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Growth, Fiscal Policy and the Informal Sector in a Small Open Economy

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  • Gui Pedro de Mendonça

Abstract

We discuss the implications of informality on growth and fiscal policy by considering an informal sector based on low tech firms, in an open economy model of endogenous growth, where labour supply is elastic and increasing returns arise from public spending. We allow for both labour and capital to allocate between sectors and examine the dynamic and policy issues that arise in an economy, where long run outcomes are still dominated by formal activities, but long macroeconomic transitions arise as a result of informal microeconomic activities, which take advantage of both government taxation and limited fiscalization.

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Bibliographic Info

Paper provided by Economics and Econometrics Research Institute (EERI), Brussels in its series EERI Research Paper Series with number EERI_RP_2009_16.

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Length: 38 pages
Date of creation: 08 2009
Date of revision:
Handle: RePEc:eei:rpaper:eeri_rp_2009_16

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Keywords: Endogenous Growth Theory; Optimal Fiscal Policy; Informal Sector; Public Capital.;

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  1. Sergio T. Rebelo, 1990. "Long Run Policy Analysis and Long Run Growth," NBER Working Papers 3325, National Bureau of Economic Research, Inc.
  2. Romer, Paul M, 1986. "Increasing Returns and Long-run Growth," Journal of Political Economy, University of Chicago Press, vol. 94(5), pages 1002-37, October.
  3. Saint-Paul, G., 1991. "Fiscal Policy In An Endogenous Growth Model," DELTA Working Papers 91-04, DELTA (Ecole normale supérieure).
  4. Ortigueira, Salvador, 1998. "Fiscal policy in an endogenous growth model with human capital accumulation," Journal of Monetary Economics, Elsevier, vol. 42(2), pages 323-355, July.
  5. Timo Trimborn & Karl-Josef Koch & Thomas Steger, 2006. "Multi-Dimensional Transitional Dynamics: A Simple Numberical Procedure," CESifo Working Paper Series 1745, CESifo Group Munich.
  6. Stephen J. Turnovsky, 1999. "Fiscal Policy and Growth in a Small Open Economy with Elastic Labor Supply," Canadian Journal of Economics, Canadian Economics Association, vol. 32(5), pages 1191-1214, November.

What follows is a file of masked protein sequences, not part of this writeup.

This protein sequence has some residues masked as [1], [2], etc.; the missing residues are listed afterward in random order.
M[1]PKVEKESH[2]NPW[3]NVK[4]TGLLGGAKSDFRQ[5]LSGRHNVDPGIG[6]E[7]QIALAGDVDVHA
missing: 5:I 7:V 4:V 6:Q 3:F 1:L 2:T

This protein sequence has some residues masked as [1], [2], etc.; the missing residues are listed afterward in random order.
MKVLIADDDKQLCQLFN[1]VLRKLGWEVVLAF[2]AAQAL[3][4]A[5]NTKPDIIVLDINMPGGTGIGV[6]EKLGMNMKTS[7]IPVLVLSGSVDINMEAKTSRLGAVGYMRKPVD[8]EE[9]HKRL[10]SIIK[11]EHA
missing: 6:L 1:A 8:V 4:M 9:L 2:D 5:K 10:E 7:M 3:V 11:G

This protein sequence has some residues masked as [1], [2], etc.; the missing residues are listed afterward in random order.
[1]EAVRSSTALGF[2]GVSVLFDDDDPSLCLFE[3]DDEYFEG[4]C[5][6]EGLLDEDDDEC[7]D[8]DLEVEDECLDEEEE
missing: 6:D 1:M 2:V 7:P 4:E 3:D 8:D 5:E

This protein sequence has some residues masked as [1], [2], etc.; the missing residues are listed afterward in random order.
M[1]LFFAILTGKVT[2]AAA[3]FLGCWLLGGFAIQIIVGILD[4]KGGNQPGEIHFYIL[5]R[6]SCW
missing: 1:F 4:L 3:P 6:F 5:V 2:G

7. Robert J. Barro, 1988. "Government Spending in a Simple Model of Endogenous Growth," NBER Working Papers 2588, National Bureau of Economic Research, Inc.
  8. Sarte, Pierre-Daniel G., 2000. "Informality and rent-seeking bureaucracies in a model of long-run growth," Journal of Monetary Economics, Elsevier, vol. 46(1), pages 173-197, August.
  9. Friedrich Schneider, 2004. "Shadow Economies around the World: What do we really know?," IAW Discussion Papers 16, Institut für Angewandte Wirtschaftsforschung (IAW).
  10. Park, Hyun & Philippopoulos, Apostolis, 2003. "On the dynamics of growth and fiscal policy with redistributive transfers," Journal of Public Economics, Elsevier, vol. 87(3-4), pages 515-538, March.
  11. Larry E. Jones & Rodolfo Manuelli, 1990. "A Convex Model of Equilibrium Growth," NBER Working Papers 3241, National Bureau of Economic Research, Inc.
  12. Dominik H. Enste & Friedrich Schneider, 2000. "Shadow Economies: Size, Causes, and Consequences," Journal of Economic Literature, American Economic Association, vol. 38(1), pages 77-114, March.
  13. Brunner, Martin & Strulik, Holger, 2002. "Solution of perfect foresight saddlepoint problems: a simple method and applications," Journal of Economic Dynamics and Control, Elsevier, vol. 26(5), pages 737-753, May.
  14. Amaral, Pedro S. & Quintin, Erwan, 2006. "A competitive model of the informal sector," Journal of Monetary Economics, Elsevier, vol. 53(7), pages 1541-1553, October.
  15. Jones, Larry E & Manuelli, Rodolfo E & Rossi, Peter E, 1993. "Optimal Taxation in Models of Endogenous Growth," Journal of Political Economy, University of Chicago Press, vol. 101(3), pages 485-517, June.
  16. Turnovsky, Stephen J., 2002. "Knife-Edge Conditions And The Macrodynamics Of Small Open Economies," Macroeconomic Dynamics, Cambridge University Press, vol. 6(02), pages 307-335, April.
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